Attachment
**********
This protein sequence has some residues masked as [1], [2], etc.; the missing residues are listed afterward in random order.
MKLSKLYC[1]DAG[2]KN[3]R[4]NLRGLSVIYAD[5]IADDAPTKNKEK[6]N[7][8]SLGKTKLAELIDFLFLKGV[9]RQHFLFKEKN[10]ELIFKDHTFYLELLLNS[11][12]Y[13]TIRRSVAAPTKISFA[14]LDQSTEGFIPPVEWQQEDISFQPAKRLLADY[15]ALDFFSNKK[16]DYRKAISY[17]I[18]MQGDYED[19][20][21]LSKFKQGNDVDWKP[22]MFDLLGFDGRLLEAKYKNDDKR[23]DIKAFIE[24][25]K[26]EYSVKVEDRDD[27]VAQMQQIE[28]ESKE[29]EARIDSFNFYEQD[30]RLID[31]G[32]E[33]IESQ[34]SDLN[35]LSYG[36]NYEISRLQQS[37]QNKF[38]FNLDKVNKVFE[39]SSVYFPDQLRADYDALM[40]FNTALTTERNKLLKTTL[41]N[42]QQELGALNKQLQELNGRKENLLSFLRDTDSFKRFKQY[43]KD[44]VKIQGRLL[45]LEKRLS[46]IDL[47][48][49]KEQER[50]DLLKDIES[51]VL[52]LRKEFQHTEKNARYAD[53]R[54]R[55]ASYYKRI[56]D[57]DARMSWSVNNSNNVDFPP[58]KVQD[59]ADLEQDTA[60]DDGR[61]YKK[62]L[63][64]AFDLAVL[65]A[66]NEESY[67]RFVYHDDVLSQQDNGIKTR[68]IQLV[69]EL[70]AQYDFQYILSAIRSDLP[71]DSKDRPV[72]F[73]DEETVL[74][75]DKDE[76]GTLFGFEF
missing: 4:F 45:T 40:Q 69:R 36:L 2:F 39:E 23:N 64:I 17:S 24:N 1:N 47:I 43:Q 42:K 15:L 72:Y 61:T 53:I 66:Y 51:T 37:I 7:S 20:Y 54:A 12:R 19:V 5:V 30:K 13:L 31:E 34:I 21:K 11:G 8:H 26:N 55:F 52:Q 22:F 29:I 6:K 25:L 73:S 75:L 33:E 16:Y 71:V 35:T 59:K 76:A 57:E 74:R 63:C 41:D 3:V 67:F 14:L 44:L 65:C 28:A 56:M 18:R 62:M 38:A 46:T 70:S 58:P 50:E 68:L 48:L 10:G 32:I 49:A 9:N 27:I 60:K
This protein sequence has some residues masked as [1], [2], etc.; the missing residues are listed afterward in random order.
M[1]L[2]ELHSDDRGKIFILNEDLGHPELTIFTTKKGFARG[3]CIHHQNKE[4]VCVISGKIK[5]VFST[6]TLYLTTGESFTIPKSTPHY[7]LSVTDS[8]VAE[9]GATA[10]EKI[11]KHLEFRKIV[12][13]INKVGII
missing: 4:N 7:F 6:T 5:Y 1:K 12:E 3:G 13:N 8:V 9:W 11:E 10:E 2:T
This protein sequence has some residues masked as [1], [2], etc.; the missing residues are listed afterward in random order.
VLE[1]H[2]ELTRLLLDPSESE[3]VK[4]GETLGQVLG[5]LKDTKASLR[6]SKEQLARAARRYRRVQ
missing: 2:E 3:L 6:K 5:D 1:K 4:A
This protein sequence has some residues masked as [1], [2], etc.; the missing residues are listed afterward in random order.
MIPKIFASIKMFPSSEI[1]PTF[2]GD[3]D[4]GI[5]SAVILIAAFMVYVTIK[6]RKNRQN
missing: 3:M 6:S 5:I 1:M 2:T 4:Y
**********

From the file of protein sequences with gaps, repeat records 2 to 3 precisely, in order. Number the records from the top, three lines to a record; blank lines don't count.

This protein sequence has some residues masked as [1], [2], etc.; the missing residues are listed afterward in random order.
M[1]L[2]ELHSDDRGKIFILNEDLGHPELTIFTTKKGFARG[3]CIHHQNKE[4]VCVISGKIK[5]VFST[6]TLYLTTGESFTIPKSTPHY[7]LSVTDS[8]VAE[9]GATA[10]EKI[11]KHLEFRKIV[12][13]INKVGII
missing: 4:N 7:F 6:T 5:Y 1:K 12:E 3:G 13:N 8:V 9:W 11:E 10:E 2:T
This protein sequence has some residues masked as [1], [2], etc.; the missing residues are listed afterward in random order.
VLE[1]H[2]ELTRLLLDPSESE[3]VK[4]GETLGQVLG[5]LKDTKASLR[6]SKEQLARAARRYRRVQ
missing: 2:E 3:L 6:K 5:D 1:K 4:A